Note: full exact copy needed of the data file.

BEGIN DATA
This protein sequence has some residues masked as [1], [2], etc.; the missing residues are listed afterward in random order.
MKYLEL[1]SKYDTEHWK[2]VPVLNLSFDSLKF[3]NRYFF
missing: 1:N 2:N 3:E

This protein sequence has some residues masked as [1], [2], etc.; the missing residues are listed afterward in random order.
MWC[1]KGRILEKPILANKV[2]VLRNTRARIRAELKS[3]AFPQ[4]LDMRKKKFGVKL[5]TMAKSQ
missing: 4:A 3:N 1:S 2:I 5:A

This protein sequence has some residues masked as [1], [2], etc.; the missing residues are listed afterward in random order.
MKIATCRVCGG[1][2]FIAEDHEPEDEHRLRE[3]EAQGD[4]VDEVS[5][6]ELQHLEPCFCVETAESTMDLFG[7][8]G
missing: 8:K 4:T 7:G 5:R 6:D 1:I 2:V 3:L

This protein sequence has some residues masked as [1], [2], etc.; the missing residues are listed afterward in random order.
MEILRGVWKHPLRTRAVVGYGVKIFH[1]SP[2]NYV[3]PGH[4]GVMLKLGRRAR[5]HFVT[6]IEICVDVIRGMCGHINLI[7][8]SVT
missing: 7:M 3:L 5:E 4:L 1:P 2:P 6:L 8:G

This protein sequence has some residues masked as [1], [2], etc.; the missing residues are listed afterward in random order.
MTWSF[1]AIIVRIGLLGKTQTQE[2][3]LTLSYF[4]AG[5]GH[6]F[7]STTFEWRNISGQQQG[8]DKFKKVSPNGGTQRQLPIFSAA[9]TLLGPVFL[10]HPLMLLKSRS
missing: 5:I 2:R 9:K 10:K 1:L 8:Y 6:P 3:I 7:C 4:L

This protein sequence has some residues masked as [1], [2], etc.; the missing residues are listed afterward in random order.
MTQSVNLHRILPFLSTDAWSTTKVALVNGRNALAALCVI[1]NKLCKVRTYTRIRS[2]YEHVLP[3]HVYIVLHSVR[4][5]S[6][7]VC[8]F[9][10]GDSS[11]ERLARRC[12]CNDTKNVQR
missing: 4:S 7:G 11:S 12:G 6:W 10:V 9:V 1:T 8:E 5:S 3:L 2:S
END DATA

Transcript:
This protein sequence has some residues masked as [1], [2], etc.; the missing residues are listed afterward in random order.
MKYLEL[1]SKYDTEHWK[2]VPVLNLSFDSLKF[3]NRYFF
missing: 1:N 2:N 3:E

This protein sequence has some residues masked as [1], [2], etc.; the missing residues are listed afterward in random order.
MWC[1]KGRILEKPILANKV[2]VLRNTRARIRAELKS[3]AFPQ[4]LDMRKKKFGVKL[5]TMAKSQ
missing: 4:A 3:N 1:S 2:I 5:A

This protein sequence has some residues masked as [1], [2], etc.; the missing residues are listed afterward in random order.
MKIATCRVCGG[1][2]FIAEDHEPEDEHRLRE[3]EAQGD[4]VDEVS[5][6]ELQHLEPCFCVETAESTMDLFG[7][8]G
missing: 8:K 4:T 7:G 5:R 6:D 1:I 2:V 3:L

This protein sequence has some residues masked as [1], [2], etc.; the missing residues are listed afterward in random order.
MEILRGVWKHPLRTRAVVGYGVKIFH[1]SP[2]NYV[3]PGH[4]GVMLKLGRRAR[5]HFVT[6]IEICVDVIRGMCGHINLI[7][8]SVT
missing: 7:M 3:L 5:E 4:L 1:P 2:P 6:L 8:G

This protein sequence has some residues masked as [1], [2], etc.; the missing residues are listed afterward in random order.
MTWSF[1]AIIVRIGLLGKTQTQE[2][3]LTLSYF[4]AG[5]GH[6]F[7]STTFEWRNISGQQQG[8]DKFKKVSPNGGTQRQLPIFSAA[9]TLLGPVFL[10]HPLMLLKSRS
missing: 5:I 2:R 9:K 10:K 1:L 8:Y 6:P 3:I 7:C 4:L

This protein sequence has some residues masked as [1], [2], etc.; the missing residues are listed afterward in random order.
MTQSVNLHRILPFLSTDAWSTTKVALVNGRNALAALCVI[1]NKLCKVRTYTRIRS[2]YEHVLP[3]HVYIVLHSVR[4][5]S[6][7]VC[8]F[9][10]GDSS[11]ERLARRC[12]CNDTKNVQR
missing: 4:S 7:G 11:S 12:G 6:W 10:V 9:V 1:T 8:E 5:S 3:L 2:S